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May is Lyme Disease Month Live Well Fish Well

Did You Know That May is Lyme Disease Month Live Well Fish Well iBass360 ProTeam Member Kristilee Christensen Has been fighting this for several years now.  She has some great information on her page about how to prevent this debilitating disease Lyme disease is a bacterial infection primarily transmitted by Ixodes ticks, also known as deer ticks, and on the West Coast, black-legged ticks. These tiny arachnids are typically found in wooded and grassy areas. Although people may think of Lyme as an East Coast disease, it is found throughout the United States, as well as in more than sixty other countries.

The Centers for Disease Control and Prevention estimate that 300,000 people are diagnosed with Lyme disease in the US every year. That’s 1.5 times the number of women diagnosed with breast cancer, and six times the number of people diagnosed with HIV/AIDS each year in the US. However, because diagnosing Lyme can be difficult, many people who actually have Lyme may be misdiagnosed with other conditions. Many experts believe the true number of cases is much higher.
Lyme disease affects people of all ages.
Ticks and the Risk of Lyme Disease Transmission According to Dr. Thomas Mather, director of the University of Rhode Island’s Tick Encounter Resource Center, finding a tick any time of year is scary because you don’t know what the insect is carrying. Dr. Mather explains that we should be wary of ticks during all seasons. Freezing temperature doesn’t deter deer ticks transmission of Lyme disease. Keep in mind that approximately 50-percent of adult female ticks can by carrying Lyme disease.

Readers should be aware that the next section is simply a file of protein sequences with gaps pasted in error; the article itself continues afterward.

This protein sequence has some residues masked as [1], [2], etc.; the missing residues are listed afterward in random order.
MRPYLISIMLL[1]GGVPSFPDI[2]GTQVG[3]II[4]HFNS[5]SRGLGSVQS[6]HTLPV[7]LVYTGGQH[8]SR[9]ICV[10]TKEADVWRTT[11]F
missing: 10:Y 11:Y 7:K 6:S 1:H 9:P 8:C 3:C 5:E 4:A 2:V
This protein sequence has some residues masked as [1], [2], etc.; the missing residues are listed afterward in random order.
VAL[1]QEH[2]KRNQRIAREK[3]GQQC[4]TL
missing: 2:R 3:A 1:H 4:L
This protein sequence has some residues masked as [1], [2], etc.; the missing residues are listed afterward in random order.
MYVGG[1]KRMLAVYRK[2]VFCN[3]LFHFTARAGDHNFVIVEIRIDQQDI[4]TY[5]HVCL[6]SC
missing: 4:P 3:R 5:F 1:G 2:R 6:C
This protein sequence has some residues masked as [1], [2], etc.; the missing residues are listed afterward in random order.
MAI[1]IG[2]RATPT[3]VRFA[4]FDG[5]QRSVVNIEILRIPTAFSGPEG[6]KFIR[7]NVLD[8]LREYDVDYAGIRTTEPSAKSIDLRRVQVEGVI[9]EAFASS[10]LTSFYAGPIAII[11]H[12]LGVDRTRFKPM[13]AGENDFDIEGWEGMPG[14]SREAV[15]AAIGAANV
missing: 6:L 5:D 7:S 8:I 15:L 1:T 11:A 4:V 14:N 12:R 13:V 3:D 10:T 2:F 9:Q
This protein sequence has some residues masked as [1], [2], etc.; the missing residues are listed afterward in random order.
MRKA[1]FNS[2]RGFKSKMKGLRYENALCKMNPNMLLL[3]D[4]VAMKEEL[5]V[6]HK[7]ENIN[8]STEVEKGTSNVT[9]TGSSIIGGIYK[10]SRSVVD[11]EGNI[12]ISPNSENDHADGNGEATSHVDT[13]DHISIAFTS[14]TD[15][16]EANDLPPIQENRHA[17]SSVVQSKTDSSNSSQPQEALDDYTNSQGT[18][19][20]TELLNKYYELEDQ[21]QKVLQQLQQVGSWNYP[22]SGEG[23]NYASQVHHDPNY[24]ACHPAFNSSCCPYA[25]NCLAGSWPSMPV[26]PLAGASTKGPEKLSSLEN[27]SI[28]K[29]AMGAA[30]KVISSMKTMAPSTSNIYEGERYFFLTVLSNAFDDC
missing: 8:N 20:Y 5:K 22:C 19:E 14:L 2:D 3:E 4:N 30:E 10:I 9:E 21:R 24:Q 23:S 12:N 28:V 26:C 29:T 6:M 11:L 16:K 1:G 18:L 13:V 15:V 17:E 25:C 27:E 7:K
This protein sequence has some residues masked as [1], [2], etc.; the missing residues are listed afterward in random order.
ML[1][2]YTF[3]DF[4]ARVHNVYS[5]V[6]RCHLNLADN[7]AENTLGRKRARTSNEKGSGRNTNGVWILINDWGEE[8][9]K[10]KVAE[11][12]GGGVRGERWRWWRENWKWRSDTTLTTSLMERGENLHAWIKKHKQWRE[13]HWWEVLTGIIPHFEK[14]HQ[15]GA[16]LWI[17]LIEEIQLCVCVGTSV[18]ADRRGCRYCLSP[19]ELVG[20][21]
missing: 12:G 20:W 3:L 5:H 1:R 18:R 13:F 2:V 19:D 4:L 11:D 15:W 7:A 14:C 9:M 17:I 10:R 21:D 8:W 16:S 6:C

Sure, they may be slower moving in winter temperatures, but once the snow melts, they become mobile again in a matter of days. Dr. Anne Bass, a physician who specializes in the treatment of rheumatoid arthritis, vasculiti inflammatory eye disease at New York City’s Hospital for Special Surgery, also warns that ticks in the nymph stage (spring) can be as small as a poppy seed, Thus easy to miss in a full body check. However, researchers from the University of Rhode Island estimate that roughly 20-percent of tick nymphs are infected with Lyme disease
How to remove a tick

Use fine-tipped tweezers to grasp the tick as close to the skin’s surface as possible.

Pull upward with steady, even pressure. …

After removing the tick, thoroughly clean the bite area and your hands with rubbing alcohol, an iodine scrub, or soap and water.

We our extremely excited to announce the Newest Addition to the iBass360 Family Kristilee Christensen From Grand Rapids Minnesota

Kristilee has been professionally fishing mainly Bass Tournaments since 2012. Even with Bass being my true passion I am a very avid multi-species angler for both open and hard water. I absolutely love the competition side of fishing!

When not on the water or the ice you can find me at numerous Sport Shows all over the country. If I’m not fishing at least I am talking about it, promoting sponsors and educating people with similar interests.

I have been involved in numerous organizations and non-profits but one that remains a focus year after year is to me is the awareness of a much talked about but little known about disease call Lyme disease. I am effected by it daily and want to spread the word on how to be safe and protect yourself in the outdoor environments we all love! I look foward to showcase not only my passion for fishing but the causes that are dear to me. My goal is to educate and bring awareness all while Living The Passion!

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